By definition, grief is a multi-faceted response to loss, particularly to the loss of someone or something to which a bond was formed.
As therapists, we have the rare opportunity to learn from our clients, as our clients learn from us. Over the course of many years, I continue to bear witness to clients’ pain, whether it be buried, projected, internalized, or stuck. One thing remains the same; when it comes to the loss of one’s pet, there is nothing stuck about their deep and expressed/experienced pain! I have had a good deal of experience working with clients around the dying and death of their best friend, their pet. Quite often, it is this pain that brings them into treatment.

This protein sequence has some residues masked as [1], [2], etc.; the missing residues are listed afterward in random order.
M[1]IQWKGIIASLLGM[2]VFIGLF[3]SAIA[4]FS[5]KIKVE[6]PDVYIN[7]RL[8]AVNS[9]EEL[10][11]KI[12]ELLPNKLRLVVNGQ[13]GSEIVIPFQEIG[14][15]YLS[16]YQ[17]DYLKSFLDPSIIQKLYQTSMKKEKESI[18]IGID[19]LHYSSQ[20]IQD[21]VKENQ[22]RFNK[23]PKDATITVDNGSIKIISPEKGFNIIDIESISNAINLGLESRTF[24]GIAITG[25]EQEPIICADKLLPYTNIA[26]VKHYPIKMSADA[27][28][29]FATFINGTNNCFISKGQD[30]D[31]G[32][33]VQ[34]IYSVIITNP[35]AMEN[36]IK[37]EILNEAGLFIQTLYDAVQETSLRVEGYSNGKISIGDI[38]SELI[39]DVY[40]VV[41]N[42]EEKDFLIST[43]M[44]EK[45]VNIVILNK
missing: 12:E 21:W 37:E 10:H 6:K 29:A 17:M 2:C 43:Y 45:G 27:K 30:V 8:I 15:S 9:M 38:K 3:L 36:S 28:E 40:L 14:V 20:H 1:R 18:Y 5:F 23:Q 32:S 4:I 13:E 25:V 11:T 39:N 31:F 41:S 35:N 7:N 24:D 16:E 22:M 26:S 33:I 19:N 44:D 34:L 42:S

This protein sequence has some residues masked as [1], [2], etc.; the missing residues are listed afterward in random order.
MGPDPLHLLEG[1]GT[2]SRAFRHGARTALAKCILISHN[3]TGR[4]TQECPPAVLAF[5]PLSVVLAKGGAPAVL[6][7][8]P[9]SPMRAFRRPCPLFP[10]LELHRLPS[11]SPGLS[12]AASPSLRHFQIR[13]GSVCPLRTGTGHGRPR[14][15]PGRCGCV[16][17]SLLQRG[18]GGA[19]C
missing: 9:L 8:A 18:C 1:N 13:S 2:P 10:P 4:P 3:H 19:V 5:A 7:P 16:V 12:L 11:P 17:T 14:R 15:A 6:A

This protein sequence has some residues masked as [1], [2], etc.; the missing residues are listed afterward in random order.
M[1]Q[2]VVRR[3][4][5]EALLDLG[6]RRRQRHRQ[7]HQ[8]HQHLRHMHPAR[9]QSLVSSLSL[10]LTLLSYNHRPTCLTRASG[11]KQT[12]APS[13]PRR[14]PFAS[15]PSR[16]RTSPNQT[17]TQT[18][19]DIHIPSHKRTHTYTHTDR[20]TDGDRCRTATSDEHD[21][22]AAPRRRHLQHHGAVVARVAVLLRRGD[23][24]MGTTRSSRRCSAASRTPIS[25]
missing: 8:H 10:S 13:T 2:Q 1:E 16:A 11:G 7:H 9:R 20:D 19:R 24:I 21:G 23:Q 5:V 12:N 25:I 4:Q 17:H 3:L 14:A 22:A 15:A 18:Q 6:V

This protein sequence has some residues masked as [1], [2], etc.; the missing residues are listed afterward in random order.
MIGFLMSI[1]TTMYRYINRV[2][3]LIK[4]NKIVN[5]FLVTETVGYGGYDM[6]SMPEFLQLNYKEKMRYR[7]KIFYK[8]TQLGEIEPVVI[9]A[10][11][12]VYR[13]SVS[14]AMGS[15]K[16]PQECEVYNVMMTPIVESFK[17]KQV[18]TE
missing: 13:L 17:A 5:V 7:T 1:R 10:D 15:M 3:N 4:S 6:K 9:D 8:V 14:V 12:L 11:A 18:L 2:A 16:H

Many clients have shared their stories and their disappointment or feelings of a lack of empathy or understanding with a previous counselor around the issue of greatest concern to them, such palpable pain around the loss of their animal. When seeking help and comfort, it is NOT okay for a client to feel empty, misunderstood, and even a sense of shame in the therapeutic setting!
The darkest hours of a clients’ pain around the death of their pet can also help to create a new and healthy beginning of a therapeutic relationship. Bring in pictures, albums, memorabilia. Does your therapist remain engaged? Ask questions? Please do not ever forget, for some people, their relationship and loss of their pet is and was as important and heartfelt as someone else’s loss of a parent, friend, or partner/spouse!
Grief is for the grieving!!